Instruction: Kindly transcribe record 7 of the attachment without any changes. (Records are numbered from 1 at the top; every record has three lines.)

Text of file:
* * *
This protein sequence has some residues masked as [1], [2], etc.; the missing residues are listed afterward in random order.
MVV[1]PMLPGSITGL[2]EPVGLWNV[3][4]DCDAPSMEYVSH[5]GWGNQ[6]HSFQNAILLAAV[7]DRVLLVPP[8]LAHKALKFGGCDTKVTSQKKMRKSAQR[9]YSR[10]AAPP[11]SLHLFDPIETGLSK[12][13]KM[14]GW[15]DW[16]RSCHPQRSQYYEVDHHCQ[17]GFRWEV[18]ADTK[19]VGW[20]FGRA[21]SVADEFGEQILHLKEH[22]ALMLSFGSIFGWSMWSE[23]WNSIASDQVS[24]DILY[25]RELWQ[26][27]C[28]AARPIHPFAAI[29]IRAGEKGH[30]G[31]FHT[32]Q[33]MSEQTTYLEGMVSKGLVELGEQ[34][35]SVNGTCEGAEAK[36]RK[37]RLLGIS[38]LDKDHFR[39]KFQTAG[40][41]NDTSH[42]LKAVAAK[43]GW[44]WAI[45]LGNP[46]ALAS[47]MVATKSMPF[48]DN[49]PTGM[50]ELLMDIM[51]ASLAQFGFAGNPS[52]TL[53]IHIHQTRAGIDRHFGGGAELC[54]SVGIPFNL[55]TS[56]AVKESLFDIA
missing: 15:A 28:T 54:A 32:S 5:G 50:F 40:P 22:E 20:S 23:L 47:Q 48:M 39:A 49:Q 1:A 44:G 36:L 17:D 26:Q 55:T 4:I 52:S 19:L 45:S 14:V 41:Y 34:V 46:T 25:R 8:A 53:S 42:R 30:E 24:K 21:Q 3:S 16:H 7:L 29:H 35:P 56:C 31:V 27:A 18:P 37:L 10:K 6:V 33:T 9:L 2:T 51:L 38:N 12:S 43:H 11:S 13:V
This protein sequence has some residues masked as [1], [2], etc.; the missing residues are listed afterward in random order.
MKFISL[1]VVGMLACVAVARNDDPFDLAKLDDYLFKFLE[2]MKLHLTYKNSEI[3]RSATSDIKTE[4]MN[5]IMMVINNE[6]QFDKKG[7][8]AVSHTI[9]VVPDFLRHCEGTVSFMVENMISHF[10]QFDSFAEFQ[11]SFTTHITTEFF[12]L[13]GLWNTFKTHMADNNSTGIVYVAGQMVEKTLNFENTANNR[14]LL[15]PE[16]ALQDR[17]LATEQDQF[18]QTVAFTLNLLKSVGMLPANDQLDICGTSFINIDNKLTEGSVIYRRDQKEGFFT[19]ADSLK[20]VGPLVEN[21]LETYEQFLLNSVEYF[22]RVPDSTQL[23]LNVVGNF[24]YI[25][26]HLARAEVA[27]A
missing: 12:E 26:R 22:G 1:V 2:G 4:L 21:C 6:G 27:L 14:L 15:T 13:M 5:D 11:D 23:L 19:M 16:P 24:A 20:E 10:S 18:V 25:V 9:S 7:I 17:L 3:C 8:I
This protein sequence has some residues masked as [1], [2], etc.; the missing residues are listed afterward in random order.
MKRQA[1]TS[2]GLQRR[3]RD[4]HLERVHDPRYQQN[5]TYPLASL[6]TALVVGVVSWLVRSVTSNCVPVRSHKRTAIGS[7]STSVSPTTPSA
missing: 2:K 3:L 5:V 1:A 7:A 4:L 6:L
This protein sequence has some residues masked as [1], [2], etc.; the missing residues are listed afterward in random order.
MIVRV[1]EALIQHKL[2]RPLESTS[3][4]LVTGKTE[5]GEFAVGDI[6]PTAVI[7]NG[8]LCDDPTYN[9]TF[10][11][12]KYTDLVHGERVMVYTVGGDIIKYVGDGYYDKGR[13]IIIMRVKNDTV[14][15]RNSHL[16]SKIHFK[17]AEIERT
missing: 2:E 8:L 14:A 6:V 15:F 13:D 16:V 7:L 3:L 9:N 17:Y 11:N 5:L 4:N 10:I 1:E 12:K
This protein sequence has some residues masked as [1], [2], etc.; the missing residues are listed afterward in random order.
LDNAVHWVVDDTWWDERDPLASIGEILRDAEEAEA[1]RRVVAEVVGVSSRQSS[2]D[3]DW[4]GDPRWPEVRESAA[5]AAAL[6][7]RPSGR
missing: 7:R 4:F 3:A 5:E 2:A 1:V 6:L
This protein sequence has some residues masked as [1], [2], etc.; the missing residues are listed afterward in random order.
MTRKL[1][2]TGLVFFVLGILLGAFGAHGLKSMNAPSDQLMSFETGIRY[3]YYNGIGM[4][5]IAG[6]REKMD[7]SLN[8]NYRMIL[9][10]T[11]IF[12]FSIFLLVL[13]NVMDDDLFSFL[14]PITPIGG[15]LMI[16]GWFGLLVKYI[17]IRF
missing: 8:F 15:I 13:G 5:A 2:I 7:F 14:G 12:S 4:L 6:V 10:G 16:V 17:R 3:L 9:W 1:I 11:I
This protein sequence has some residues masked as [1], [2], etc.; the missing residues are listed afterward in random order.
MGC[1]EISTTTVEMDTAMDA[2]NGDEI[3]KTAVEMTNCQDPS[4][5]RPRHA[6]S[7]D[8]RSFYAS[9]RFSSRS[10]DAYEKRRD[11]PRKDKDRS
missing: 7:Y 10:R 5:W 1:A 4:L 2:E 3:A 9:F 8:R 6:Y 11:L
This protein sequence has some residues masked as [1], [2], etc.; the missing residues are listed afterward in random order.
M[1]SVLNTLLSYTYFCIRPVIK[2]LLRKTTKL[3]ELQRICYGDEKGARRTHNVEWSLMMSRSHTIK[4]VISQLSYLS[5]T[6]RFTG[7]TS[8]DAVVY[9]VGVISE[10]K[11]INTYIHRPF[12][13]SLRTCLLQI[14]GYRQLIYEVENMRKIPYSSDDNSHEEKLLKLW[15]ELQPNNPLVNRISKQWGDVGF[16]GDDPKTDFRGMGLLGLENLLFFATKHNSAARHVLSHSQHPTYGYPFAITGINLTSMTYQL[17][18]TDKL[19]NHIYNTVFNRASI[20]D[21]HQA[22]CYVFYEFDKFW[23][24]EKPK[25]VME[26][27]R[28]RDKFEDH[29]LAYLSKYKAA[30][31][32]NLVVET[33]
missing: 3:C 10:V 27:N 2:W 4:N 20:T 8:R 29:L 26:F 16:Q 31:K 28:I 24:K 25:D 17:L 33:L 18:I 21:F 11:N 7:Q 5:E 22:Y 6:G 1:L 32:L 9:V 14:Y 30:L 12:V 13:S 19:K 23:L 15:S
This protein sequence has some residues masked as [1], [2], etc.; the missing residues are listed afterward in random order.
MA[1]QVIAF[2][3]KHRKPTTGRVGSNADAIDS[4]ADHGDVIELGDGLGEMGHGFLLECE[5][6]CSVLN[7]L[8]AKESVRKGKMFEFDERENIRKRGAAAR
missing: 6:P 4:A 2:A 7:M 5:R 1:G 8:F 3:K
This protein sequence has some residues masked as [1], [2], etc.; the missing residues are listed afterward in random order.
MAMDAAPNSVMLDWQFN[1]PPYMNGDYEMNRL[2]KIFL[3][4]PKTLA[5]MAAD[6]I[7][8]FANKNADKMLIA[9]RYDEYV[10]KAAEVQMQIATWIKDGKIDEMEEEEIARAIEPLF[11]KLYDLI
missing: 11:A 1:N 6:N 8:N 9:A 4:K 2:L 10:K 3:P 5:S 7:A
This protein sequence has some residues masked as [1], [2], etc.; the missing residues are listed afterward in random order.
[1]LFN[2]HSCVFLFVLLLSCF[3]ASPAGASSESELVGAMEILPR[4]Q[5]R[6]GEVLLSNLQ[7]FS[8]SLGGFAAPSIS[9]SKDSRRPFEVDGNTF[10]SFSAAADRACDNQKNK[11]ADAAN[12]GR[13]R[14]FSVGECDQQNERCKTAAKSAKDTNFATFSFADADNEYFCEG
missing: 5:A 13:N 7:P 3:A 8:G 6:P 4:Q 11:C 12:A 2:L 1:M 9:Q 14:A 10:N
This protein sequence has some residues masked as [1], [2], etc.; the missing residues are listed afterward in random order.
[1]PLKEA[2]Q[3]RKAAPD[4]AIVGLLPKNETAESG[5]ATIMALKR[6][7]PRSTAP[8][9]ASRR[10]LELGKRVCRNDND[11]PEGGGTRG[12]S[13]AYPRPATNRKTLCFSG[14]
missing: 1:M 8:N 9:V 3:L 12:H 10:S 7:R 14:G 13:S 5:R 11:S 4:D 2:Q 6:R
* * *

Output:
This protein sequence has some residues masked as [1], [2], etc.; the missing residues are listed afterward in random order.
MGC[1]EISTTTVEMDTAMDA[2]NGDEI[3]KTAVEMTNCQDPS[4][5]RPRHA[6]S[7]D[8]RSFYAS[9]RFSSRS[10]DAYEKRRD[11]PRKDKDRS
missing: 7:Y 10:R 5:W 1:A 4:L 2:E 3:A 9:F 8:R 6:Y 11:L